Mine (and the clock) has been tilted a bit since I bought it a few months ago. Finally got the cluster removal tools to replace some lights, and saw that the back cover of the cluster has to come off to get to the tach/clock. The cover is held by really small torx screws, a size I don't yet have a driver for. But once that is off, hopefully it's just another couple of screws that need loosening, rotate the tach and clock, and then re-tighten.
The bad news is, none of the gauges / clock can be turned.
I took my cluster apart tonight after buying a set of smaller Torx bits. The main screws on the back of the cluster are T10, but the ones under the back black cover are T9's.
The bad news is, none of the gauges / clock can be turned. I.E., the tach face is a thick plastic-sticker-like item. It could be possible to "carefully" peel it off and re-apply it, but I'd be scared of curling, bending, cracking or even ripping it. You can see mine is definitely not aligned correctly. I doubt it "slipped" into that position. It's also hard to believe it was originally put on like that. The clock is almost correct, but a lot harder to see it's not quite correct.
I have some more pictures and will make a DIY out of them, because it's really easy to take this apart, with some ingenious on-board connectors.
Who are you going to believe ... me or your own eyes? (Sorry -- an old Marx Bros joke.)
Yeah, I was a little disappointed too.
As you see, there are 3 screws that hold the Tach in place, at clock positions ~11.5, 2 and 4, and no provision for rotating. The plastic faceplate has, just to the right of the top screw, a piece that extends past the circular perimeter, with a tiny hole. I thought this was used in order to go over a plastic pin, aligning the faceplate, but I couldn't find any pin. The clock is similar. with its protrusion at 12, and again no pin.
I think the best way to remove the faceplate would be with a razor blade. I don't think it's attached all the way to the center, but mostly along the perimeter. Another concern would be that it would not stick back on sufficiently.
Maybe one day while going up to Ft. Campbell from ATL I could take yours apart for you?
I had the same turned tach problem. I followed the excellent guide provided by MB220D300D to disassemble the cluster. After playing a little with the label/sticker, I realized it is thicker enough to be separated from the plastic gauge. So, using a butter knife, and with patience, very very slowly I separated the sticker completely, and turn it carefully to the correct position (or sort of). After that, I just gently pressed it against the tach. Finally I just reassembled all for testing. All OK!
I'm attaching a picture, so you can see better this procedure..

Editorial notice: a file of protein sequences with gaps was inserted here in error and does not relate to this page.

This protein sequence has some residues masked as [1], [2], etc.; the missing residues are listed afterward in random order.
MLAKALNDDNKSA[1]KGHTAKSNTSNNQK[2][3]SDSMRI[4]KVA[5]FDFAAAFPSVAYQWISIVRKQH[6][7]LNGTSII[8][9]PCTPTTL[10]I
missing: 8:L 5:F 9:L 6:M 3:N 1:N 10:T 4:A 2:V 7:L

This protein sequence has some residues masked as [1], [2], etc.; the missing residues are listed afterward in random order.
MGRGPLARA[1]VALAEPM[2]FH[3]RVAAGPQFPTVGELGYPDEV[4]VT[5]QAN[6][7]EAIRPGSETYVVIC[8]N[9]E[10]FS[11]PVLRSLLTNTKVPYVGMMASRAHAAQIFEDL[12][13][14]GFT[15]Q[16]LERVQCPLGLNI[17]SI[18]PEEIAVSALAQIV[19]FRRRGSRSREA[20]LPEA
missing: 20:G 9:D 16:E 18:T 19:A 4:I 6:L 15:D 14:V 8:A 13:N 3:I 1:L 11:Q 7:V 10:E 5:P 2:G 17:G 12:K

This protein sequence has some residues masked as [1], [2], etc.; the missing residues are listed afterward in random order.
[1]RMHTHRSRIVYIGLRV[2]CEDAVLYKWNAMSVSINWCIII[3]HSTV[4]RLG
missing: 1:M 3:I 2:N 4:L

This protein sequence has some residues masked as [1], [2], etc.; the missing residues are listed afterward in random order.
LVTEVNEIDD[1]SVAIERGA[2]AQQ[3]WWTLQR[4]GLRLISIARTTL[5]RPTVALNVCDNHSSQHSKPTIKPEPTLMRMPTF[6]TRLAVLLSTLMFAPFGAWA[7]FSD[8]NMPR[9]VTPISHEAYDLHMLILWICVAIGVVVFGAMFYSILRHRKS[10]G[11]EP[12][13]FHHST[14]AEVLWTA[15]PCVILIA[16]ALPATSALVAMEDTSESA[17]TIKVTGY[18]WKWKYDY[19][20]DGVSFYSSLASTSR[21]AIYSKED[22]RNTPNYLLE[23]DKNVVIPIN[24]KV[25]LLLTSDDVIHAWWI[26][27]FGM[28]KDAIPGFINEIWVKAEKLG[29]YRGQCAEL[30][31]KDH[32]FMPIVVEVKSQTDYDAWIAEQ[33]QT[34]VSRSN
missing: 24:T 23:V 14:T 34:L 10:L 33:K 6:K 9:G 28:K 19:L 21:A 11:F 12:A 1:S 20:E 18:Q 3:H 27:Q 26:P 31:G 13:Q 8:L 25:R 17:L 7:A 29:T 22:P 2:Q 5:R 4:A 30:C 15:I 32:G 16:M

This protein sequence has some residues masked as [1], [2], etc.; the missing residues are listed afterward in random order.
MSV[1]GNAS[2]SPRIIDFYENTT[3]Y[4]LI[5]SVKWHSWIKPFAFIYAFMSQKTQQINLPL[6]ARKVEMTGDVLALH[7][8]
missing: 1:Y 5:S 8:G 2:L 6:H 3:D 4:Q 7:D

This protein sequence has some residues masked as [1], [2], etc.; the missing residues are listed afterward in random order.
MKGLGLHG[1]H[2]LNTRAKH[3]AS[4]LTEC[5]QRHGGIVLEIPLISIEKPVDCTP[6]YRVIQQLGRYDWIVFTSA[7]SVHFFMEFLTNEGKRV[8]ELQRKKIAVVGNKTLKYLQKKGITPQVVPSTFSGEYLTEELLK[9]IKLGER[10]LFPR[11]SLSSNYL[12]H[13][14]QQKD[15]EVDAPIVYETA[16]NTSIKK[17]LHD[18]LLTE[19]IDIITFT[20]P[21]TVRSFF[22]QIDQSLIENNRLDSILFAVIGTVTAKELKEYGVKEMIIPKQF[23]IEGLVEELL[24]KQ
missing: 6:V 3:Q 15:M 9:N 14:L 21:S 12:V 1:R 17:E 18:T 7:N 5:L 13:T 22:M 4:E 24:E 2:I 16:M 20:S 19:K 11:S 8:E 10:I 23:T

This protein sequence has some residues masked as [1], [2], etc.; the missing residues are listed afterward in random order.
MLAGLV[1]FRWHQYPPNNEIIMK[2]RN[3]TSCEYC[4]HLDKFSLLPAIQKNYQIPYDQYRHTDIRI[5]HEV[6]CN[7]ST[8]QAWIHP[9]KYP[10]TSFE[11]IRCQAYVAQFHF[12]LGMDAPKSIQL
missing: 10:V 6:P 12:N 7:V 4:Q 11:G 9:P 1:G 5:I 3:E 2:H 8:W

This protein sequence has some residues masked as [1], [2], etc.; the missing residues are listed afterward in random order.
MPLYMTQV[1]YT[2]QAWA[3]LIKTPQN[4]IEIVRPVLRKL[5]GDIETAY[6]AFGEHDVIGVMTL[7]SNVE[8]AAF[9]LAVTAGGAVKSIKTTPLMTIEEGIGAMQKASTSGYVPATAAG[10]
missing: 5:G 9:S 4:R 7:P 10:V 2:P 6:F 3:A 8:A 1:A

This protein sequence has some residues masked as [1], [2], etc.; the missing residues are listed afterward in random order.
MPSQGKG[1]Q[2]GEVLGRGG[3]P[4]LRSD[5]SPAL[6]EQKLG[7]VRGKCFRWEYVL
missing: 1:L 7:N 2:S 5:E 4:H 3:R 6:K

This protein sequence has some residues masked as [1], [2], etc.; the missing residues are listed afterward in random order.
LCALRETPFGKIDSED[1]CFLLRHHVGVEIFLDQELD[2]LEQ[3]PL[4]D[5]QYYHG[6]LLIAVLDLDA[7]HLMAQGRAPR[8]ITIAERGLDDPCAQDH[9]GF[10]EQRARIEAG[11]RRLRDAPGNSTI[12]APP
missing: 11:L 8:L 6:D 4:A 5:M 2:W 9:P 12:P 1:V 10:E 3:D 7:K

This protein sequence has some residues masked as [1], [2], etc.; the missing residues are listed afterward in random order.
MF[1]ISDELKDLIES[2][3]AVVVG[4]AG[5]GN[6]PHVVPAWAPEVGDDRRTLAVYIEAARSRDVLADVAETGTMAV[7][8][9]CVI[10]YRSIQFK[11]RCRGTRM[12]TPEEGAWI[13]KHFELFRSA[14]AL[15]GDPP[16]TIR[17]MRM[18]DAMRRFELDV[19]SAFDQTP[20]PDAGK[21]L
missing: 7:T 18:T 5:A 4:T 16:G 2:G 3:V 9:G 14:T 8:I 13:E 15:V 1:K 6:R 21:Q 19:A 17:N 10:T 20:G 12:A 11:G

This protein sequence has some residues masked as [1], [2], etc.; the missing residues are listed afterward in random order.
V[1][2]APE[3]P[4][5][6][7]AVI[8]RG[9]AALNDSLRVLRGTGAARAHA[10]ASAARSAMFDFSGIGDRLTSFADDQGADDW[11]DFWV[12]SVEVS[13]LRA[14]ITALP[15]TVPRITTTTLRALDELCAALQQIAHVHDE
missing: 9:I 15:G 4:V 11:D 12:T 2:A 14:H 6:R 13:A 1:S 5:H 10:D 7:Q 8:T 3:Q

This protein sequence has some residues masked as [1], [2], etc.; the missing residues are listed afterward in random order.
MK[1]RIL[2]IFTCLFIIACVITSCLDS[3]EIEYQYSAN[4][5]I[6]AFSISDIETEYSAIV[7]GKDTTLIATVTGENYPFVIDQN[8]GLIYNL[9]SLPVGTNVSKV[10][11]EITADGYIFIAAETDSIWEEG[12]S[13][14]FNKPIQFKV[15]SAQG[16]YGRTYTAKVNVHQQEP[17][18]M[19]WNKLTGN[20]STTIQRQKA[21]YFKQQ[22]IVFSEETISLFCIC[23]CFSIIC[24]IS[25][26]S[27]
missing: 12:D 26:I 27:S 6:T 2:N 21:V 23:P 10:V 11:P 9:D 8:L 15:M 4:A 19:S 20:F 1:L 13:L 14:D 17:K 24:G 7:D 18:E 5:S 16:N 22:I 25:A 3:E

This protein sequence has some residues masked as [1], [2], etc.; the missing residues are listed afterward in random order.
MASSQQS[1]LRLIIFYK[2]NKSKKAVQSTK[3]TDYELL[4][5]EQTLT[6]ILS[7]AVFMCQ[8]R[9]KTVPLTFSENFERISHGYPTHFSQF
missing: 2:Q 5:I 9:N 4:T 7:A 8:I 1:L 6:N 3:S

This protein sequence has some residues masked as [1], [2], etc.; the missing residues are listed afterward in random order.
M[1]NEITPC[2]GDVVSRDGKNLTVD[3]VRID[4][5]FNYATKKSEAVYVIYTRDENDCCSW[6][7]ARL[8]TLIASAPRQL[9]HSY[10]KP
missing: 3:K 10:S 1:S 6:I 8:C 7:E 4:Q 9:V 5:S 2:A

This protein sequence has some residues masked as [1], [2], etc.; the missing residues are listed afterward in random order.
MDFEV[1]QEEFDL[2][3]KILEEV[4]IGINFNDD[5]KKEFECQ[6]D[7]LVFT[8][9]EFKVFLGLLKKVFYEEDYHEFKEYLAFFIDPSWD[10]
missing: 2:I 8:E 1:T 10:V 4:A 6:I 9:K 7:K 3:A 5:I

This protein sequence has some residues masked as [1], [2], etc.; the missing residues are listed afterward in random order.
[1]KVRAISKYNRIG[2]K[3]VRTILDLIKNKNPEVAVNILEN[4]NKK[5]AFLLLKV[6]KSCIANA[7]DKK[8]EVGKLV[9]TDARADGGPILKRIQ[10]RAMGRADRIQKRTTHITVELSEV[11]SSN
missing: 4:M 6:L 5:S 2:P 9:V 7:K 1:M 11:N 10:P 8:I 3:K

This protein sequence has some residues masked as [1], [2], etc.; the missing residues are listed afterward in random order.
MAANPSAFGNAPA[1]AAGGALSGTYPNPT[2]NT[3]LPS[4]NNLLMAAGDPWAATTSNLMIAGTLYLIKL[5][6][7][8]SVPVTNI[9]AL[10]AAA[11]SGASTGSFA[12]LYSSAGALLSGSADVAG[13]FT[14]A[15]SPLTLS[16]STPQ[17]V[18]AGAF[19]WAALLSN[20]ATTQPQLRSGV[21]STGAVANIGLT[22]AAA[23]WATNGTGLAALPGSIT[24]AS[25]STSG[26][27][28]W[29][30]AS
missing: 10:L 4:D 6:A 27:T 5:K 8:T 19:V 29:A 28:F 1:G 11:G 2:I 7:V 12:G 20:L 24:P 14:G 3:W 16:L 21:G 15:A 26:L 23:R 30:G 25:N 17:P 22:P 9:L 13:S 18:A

This is good to know but isn't this the movement of the gauge that is ultimately having the problem and not the physical silk screen that is turning?
I don't know why the needle would not come to full rest unless it was disturbed but maybe pulling it from the movement and resetting it would be the proper method??? Of course, calibration is then an issue. I don't know, just an idea...
This specific problem is that the gauge looks obviously tilted counterclockwise a little ("X100" label at the "five" hours position), and the needle is pointing near the 5 mark (500 rpm) with the engine turned off.
The tach needle doesn't have anything to rest on, (unlike the needles for oil pressure or gas level, etc.), so in my case, after rotating the sticker, the Tach gauge is still in the same place. As MB220D300D pointed correctly, there is NO WAY to rotate the entire gauge. Is attached to the cluster with three torx screws.
The difference after this fix is: When the engine is off, now the needle is pointing in the 0 (zero rpm) mark, instead of the 5 mark (500 rpm) and the face looks straight ("X100" label at the "six" hours position). No recalibration was necessary.
See attached picture of a spare cluster I bought on e-bay for the lens only. I noticed that the Tach was crooked on it as well. I am not sure what year or model the donor was but there seem to be enough of them to make one wonder about "The best or nothing". By the way I did buy a set of Torx heads and a driver at Harbor freight for about $10 or less so I could remove the lens cover. FYI, you have to remove the "screens sheets" for the idiot lights on both sides before removing the lens cover.
That HAD to have come from the factory like that...a sticker just rotating because it got hot just doesn't jive. And, what others are reporting is that they are all turning counter clockwise so the needle aligns with the 500 just means what, the sticker is heavier on that side???
I think this was some lousy batch that was poorly assembled from the factory. For that to be installed in a car and get out the dealership door is amazing.
Either way, glad it was easily rotated the correct way for you.
Mine is just like QuakerCity's photo as well. I find it irritating but not enough to risk taking apart the cluster.
I agree with Silver Benz that it seems unlikely the sticker could just rotate round by itself. It must have a been a factory fault. I can't believe this passed Mercedes quality control especially on their most prestigious car. Someone must have had a bad day at the factory when applying the dial face! :wink
Is it limited just to this cluster type with the hexagonal shape digital display (as above picture)? Does anyone have a crooked tach with the earlier smaller twin digital display speedo cluster?
Mine has the same problem and it maddening! That this could pass QA is really sad. At least I know how to fix it now if I'm brave enough... I've been searching for weeks for "rotate tach" or "rotated tach or tachometer", bt never thought to look for "turned tach".
Now I gotta go find MB220D300D's post about cluster disassembly...
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